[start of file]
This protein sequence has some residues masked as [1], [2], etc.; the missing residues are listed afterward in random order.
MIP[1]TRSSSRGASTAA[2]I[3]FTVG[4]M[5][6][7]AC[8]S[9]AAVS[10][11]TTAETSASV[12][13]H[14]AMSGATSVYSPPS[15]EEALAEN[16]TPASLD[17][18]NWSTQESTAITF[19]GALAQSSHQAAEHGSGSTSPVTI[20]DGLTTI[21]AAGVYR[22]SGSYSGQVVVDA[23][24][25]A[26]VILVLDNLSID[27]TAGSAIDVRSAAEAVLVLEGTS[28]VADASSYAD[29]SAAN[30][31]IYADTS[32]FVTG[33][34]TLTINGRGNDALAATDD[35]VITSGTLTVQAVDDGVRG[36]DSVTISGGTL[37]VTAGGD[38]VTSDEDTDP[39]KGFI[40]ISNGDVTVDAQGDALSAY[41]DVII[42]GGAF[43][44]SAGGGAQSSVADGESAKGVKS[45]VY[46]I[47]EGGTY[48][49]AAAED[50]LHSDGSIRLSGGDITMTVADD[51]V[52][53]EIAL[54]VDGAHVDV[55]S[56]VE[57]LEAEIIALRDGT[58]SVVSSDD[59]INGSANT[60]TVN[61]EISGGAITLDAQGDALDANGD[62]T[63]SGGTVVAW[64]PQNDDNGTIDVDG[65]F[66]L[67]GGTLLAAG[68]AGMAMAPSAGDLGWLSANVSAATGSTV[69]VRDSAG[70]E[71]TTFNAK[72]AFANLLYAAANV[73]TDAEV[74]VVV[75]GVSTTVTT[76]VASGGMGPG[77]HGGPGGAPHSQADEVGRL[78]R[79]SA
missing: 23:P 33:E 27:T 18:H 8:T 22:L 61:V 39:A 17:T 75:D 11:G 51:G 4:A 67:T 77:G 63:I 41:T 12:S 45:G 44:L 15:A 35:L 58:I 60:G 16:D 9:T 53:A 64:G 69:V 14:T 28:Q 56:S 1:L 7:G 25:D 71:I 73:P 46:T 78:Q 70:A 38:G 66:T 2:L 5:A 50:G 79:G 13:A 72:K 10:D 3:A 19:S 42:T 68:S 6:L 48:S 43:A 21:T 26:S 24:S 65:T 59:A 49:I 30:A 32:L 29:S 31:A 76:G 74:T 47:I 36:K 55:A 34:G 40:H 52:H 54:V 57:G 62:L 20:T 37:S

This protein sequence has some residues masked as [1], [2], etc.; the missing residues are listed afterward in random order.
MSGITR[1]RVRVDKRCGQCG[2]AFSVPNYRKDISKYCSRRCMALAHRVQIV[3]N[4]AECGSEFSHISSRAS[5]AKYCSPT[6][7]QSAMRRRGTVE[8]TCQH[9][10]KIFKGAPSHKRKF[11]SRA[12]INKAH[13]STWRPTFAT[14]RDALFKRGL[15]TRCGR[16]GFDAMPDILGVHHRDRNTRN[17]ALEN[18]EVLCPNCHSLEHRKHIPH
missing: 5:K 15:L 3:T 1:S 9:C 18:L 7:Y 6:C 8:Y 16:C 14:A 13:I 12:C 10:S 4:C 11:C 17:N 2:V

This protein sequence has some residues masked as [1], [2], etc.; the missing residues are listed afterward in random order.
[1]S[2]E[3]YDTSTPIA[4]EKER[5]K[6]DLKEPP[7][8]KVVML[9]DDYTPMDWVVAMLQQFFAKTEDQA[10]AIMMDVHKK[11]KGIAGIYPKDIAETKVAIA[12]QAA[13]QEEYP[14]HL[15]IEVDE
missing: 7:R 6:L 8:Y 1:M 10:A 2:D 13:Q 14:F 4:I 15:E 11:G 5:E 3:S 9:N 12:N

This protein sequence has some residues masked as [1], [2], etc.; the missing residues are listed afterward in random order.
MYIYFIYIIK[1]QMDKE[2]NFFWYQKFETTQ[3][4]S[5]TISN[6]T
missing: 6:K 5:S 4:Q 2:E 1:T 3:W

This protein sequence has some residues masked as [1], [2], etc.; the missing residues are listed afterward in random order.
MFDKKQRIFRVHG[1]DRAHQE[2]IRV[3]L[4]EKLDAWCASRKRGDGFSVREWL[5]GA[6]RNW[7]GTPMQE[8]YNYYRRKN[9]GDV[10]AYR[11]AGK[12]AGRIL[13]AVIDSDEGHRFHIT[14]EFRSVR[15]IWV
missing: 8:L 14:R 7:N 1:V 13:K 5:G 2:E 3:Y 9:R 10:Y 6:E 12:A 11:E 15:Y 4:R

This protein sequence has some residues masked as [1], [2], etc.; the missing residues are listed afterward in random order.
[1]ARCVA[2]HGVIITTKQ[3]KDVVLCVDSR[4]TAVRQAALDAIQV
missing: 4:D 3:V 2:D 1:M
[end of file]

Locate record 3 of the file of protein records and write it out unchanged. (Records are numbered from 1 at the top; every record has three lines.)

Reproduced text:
This protein sequence has some residues masked as [1], [2], etc.; the missing residues are listed afterward in random order.
[1]S[2]E[3]YDTSTPIA[4]EKER[5]K[6]DLKEPP[7][8]KVVML[9]DDYTPMDWVVAMLQQFFAKTEDQA[10]AIMMDVHKK[11]KGIAGIYPKDIAETKVAIA[12]QAA[13]QEEYP[14]HL[15]IEVDE
missing: 7:R 6:L 8:Y 1:M 10:A 2:D 13:Q 14:F 4:I 15:E 11:G 5:E 3:S 9:N 12:N